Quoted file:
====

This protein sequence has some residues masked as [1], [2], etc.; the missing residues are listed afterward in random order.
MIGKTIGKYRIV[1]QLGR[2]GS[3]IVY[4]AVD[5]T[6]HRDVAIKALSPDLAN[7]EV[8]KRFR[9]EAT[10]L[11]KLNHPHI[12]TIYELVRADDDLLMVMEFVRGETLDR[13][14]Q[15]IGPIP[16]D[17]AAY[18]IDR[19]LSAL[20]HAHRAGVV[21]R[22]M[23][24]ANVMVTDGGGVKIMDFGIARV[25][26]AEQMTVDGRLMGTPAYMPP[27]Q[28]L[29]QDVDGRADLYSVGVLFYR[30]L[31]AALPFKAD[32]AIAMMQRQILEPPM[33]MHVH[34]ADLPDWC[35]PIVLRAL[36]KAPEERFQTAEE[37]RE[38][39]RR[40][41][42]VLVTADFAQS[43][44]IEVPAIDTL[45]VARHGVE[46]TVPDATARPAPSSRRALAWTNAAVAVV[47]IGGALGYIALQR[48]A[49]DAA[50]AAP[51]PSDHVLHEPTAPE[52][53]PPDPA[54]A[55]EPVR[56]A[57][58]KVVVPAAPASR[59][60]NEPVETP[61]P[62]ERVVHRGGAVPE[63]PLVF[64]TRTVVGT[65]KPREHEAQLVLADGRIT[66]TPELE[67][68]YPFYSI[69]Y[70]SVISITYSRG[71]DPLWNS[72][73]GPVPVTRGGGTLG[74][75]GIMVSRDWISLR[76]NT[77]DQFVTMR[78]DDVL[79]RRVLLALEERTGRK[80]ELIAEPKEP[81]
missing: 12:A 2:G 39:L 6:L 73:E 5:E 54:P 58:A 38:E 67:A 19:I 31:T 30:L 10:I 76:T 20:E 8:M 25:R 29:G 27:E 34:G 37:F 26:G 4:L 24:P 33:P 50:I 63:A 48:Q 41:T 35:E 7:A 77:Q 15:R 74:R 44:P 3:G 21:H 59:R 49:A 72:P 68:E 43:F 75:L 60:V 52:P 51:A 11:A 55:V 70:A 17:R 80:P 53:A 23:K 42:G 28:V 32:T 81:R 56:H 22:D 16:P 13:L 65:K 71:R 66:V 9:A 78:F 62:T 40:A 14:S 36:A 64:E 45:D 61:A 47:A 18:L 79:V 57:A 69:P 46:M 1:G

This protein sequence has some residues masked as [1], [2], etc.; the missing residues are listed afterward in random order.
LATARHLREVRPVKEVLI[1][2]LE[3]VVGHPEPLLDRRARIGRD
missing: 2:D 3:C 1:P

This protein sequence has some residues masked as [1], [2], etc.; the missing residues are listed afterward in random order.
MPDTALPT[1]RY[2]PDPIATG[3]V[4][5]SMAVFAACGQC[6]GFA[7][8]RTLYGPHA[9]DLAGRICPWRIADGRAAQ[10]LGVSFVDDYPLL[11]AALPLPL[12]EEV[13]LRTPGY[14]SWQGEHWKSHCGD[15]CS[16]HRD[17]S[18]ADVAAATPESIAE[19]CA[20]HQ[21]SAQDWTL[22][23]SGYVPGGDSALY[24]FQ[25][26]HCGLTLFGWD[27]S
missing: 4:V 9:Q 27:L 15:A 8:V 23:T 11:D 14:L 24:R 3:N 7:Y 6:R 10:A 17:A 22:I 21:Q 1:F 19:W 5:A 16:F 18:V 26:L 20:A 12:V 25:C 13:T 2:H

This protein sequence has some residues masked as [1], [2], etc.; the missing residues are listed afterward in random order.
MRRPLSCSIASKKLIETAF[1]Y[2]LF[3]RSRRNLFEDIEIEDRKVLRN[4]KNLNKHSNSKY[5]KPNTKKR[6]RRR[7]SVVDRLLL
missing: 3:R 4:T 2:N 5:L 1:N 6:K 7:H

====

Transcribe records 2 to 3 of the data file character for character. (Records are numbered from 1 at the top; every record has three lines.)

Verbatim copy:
This protein sequence has some residues masked as [1], [2], etc.; the missing residues are listed afterward in random order.
LATARHLREVRPVKEVLI[1][2]LE[3]VVGHPEPLLDRRARIGRD
missing: 2:D 3:C 1:P

This protein sequence has some residues masked as [1], [2], etc.; the missing residues are listed afterward in random order.
MPDTALPT[1]RY[2]PDPIATG[3]V[4][5]SMAVFAACGQC[6]GFA[7][8]RTLYGPHA[9]DLAGRICPWRIADGRAAQ[10]LGVSFVDDYPLL[11]AALPLPL[12]EEV[13]LRTPGY[14]SWQGEHWKSHCGD[15]CS[16]HRD[17]S[18]ADVAAATPESIAE[19]CA[20]HQ[21]SAQDWTL[22][23]SGYVPGGDSALY[24]FQ[25][26]HCGLTLFGWD[27]S
missing: 4:V 9:Q 27:L 15:A 8:V 23:T 11:D 14:L 24:R 3:N 7:Y 6:R 10:A 17:A 22:I 21:Q 1:F 19:W 5:A 16:F 18:V 26:L 20:A 12:V 25:C 13:T 2:H